For one, I previously failed to understand what motivated the twins to be vigilantes and disregard the justice system. Deciding to kill Santiago Nasar seemed not only extreme but quite ridiculous if only to restore the idea of “honor” to their family. However, it was during class discussion, when a student revealed that such concepts and societal expectations had a long history within 1950’s Columbia and were very important to the culture. The community, who are rather conservative, idealize traditional morals and disregard contemporary ideals such as equality. This interactive oral helped me understand how the concept of honor influenced decisions: Santiago stripped the Vicario’s family name of honor, which could only be earnt back by an act of virtue. Further, machismo forced the twins to react in a significant exaggerated act of masculinity. Woman contributed by selectively looking out for these men. Furthermore, in the discussion we examined the role of woman, who were dictated by principles of Marianismo. The contrast between two polarizing societal expectations for women and med, expose a deep imbalance in society, depending one’s gender. This helped me realize Marques uses the book as a social criticism: to emphasize the weakness of the political scheme of Latin America.
Prior to the discussion, I was fascinated by the random events that occurred, to line up Santiago’s death, further displaying how unfair society was. However, through the discussion, I came to understand the prominent idea of magical realism present in Colombia. I came to understand through the interactive oral, that Santiago’s death may not be an unlikely and unlucky event, but rather destined to happen. One important distinction was how the murder’s declared themselves innocent in the eyes of God. The men’s blind faith, believing that what they are doing is right, when in actuality they are committing an insane act of murder, demonstrates again how unfair society is: Santiago’s death didn’t prove anything, merely traditions state otherwise.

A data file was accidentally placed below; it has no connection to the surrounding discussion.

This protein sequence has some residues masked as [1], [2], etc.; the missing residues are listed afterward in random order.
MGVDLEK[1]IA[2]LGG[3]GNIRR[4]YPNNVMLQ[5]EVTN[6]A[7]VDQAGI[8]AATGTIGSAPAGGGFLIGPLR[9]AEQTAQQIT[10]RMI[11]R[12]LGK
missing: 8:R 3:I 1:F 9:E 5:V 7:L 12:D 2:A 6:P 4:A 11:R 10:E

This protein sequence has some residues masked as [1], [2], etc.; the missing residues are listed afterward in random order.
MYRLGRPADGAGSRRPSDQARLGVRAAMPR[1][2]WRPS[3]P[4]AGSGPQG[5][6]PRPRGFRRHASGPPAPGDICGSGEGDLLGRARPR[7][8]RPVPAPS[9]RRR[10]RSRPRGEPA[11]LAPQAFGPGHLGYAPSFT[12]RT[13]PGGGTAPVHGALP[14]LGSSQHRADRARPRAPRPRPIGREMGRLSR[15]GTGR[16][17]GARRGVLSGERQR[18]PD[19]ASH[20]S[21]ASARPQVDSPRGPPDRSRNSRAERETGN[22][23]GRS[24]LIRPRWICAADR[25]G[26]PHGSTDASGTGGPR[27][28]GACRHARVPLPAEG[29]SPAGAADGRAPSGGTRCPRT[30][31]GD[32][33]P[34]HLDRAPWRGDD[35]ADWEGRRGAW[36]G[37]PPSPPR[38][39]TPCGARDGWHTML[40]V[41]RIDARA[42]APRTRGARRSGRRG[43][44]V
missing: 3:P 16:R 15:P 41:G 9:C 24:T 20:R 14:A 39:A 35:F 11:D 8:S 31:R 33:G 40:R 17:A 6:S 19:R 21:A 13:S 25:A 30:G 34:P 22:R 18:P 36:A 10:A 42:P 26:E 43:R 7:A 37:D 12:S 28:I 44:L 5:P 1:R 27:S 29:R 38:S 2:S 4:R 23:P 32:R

This interactive oral made me consider the conventional nature of the pre-modern Latin America: it allowed me to understand extreme cultural differences, where a society expects and values traditions over human life. I recognized Marquez owns views towards this culture is represented through a satirical representation.
In Chronicle of a Death Foretold, Gabriel Garcia Marquez, presents moral dilemmas that must be considered in Santiago’s life and death. Despite a banal English translation, the narrator vividly explores whether an ill-fated murder was solely a random, in the moment occurrence, or the result of collective will. In doing so, Gabriel Garcia Marquez forces the reader to question whether fate and one’s belief can be both solely relied upon as an inevitable occurrence. In this compelling novel, Marquez uses the recurring theme of fate to illustrate the moral dilemmas his society encounters as a result of an over dependence on the concept.
Certainly, it would seem Santiago’s death was a result of people acting on their own accord and demonstrating free-will: Santiago decided independently to have sex with Angela Vicario; The twins had agreed together they would restore their family’s honour by killing Santiago: it was Santiago’s in the moment action that forced a unrealistic reaction decided in the moment. While this view gathers credibility, one can also interpret that ultimately Santiago’s death was destined to happen. Marquez reveals this doomed fate for Santiago from the very first line: “on the day when they were going to kill him” (Marquez. 1983, 1). By setting forth the idea that Santiago’s death is inevitable even before his birth from the start of the novel, Marquez forces the reader to consider how unfair society is, and to question the ethics of a society that truly did believe nothing could prevent the event, as you read and learn how and why the murder occurred. In doing so, an idea of frustrated expectancy presents itself – irritation that an apparently inevitable event was never attempted to be changed, despite so many chances for it to be.
Marquez, writes that the book is a chronicle, however the book is not written chronologically. We first are presented with the murder at the hands of the twins, and despite describing the circumstances of his death, we are never truly told if Santiago was guilty and underserving of this fate. Just like the townsfolk awaiting the bishop, only to see him bypass them all: “He won’t even get off the boat… He’ll given obligatory blessing, as always, and go back the way he came. He hates this town.” (Marquez. 1983, 8): Marquez’s word choice evokes the insignificance, even condescension, that the Church has forsaken and secluded within society, linking to the coldness and unethical aspect of fate and the fate of Santiago.
The ironic foreshadowing of Santiago’s death is used by Marquez, to describe how Santiago himself had never predicted that the murder would happen to him, indeed, to question whether Santiago was actually guilty and warranted this fate. Indeed, as Santiago dies, “his reaction was not one of panic, but was rather the bewilderment of innocence” (Marquez. 1983, 59). Demonstrating how unsuspecting and underserving Santiago was: stabbed seven times, dyeing a lonely death. Nether the less, Santiago is described to have experienced two different dreams focusing on a forest the night before he died, where he fails to recognise the bad omen. Visual imagery vividly portrays Santiago going “through a grove of timber trees where a gentle drizzle was falling, and for an instant, he was happy in his dream, but when he awoke, he felt completely spattered with bird shit.” (Marquez. 1983, 1).